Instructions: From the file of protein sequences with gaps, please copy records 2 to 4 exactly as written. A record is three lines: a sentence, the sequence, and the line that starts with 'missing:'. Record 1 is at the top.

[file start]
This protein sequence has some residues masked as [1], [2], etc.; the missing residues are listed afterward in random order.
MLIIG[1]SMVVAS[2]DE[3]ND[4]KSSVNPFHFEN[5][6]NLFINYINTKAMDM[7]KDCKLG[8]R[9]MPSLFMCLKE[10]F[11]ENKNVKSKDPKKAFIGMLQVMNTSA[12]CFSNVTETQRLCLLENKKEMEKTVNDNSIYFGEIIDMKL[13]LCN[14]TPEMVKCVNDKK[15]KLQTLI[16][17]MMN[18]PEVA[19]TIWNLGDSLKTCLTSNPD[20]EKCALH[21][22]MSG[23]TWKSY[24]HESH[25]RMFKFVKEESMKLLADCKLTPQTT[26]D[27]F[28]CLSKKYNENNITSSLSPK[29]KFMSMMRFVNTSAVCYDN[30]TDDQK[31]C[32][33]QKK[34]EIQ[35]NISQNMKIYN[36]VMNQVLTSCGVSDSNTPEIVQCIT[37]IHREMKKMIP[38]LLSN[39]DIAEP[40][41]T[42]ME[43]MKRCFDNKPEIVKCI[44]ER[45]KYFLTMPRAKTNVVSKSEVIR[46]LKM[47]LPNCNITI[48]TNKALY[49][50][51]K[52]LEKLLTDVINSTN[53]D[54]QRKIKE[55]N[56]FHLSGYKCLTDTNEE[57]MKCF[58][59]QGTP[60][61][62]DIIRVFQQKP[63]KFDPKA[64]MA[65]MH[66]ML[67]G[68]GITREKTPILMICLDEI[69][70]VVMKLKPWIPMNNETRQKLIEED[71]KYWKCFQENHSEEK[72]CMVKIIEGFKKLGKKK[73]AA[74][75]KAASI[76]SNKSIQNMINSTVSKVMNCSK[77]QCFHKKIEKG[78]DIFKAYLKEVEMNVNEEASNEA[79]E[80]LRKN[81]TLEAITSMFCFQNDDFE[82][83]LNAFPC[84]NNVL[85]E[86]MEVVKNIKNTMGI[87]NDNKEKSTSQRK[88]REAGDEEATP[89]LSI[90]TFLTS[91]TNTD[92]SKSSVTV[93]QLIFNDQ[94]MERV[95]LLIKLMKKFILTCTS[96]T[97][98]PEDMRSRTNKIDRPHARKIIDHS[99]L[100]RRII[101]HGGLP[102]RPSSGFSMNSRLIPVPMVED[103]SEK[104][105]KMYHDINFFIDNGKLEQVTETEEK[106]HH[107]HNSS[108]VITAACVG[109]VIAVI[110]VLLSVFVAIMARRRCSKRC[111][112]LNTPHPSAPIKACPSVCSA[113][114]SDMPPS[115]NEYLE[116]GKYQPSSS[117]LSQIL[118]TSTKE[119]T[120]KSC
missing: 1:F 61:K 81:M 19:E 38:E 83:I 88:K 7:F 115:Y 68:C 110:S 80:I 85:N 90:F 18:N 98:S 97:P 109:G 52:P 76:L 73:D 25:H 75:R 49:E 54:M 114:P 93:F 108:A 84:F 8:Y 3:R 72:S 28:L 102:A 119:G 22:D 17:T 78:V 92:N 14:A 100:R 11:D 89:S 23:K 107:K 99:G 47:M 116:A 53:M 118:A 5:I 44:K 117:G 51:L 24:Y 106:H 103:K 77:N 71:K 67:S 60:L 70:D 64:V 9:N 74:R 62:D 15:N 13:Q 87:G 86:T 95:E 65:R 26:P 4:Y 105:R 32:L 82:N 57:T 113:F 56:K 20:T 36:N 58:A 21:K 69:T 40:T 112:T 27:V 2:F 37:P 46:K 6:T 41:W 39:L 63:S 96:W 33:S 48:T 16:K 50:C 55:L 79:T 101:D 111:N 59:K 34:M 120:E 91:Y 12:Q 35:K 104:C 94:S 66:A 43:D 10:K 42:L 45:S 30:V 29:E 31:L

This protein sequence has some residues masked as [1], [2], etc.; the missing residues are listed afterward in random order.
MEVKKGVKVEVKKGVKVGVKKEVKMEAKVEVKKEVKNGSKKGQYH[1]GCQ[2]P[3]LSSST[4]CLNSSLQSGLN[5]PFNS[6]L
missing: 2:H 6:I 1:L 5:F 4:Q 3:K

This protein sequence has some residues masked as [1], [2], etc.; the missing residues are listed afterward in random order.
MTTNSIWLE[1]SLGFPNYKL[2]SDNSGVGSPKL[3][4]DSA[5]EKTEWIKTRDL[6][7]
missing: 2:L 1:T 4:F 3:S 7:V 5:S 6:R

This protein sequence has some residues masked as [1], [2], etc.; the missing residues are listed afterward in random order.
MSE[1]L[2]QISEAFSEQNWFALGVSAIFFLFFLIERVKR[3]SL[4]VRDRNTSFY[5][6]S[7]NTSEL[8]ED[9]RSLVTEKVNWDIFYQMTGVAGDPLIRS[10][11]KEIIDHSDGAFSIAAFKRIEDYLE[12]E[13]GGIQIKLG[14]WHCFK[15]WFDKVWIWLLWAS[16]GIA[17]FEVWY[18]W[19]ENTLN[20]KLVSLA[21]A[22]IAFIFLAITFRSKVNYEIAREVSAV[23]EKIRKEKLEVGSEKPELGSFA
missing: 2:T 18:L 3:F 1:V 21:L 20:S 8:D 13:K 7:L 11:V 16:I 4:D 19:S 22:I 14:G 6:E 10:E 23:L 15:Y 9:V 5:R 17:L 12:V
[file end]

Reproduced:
This protein sequence has some residues masked as [1], [2], etc.; the missing residues are listed afterward in random order.
MEVKKGVKVEVKKGVKVGVKKEVKMEAKVEVKKEVKNGSKKGQYH[1]GCQ[2]P[3]LSSST[4]CLNSSLQSGLN[5]PFNS[6]L
missing: 2:H 6:I 1:L 5:F 4:Q 3:K

This protein sequence has some residues masked as [1], [2], etc.; the missing residues are listed afterward in random order.
MTTNSIWLE[1]SLGFPNYKL[2]SDNSGVGSPKL[3][4]DSA[5]EKTEWIKTRDL[6][7]
missing: 2:L 1:T 4:F 3:S 7:V 5:S 6:R

This protein sequence has some residues masked as [1], [2], etc.; the missing residues are listed afterward in random order.
MSE[1]L[2]QISEAFSEQNWFALGVSAIFFLFFLIERVKR[3]SL[4]VRDRNTSFY[5][6]S[7]NTSEL[8]ED[9]RSLVTEKVNWDIFYQMTGVAGDPLIRS[10][11]KEIIDHSDGAFSIAAFKRIEDYLE[12]E[13]GGIQIKLG[14]WHCFK[15]WFDKVWIWLLWAS[16]GIA[17]FEVWY[18]W[19]ENTLN[20]KLVSLA[21]A[22]IAFIFLAITFRSKVNYEIAREVSAV[23]EKIRKEKLEVGSEKPELGSFA
missing: 2:T 18:L 3:F 1:V 21:L 20:S 8:D 13:K 7:L 11:V 16:I 4:D 19:S 22:I 14:G 6:E 10:E 23:L 15:Y 9:V 5:R 17:L 12:V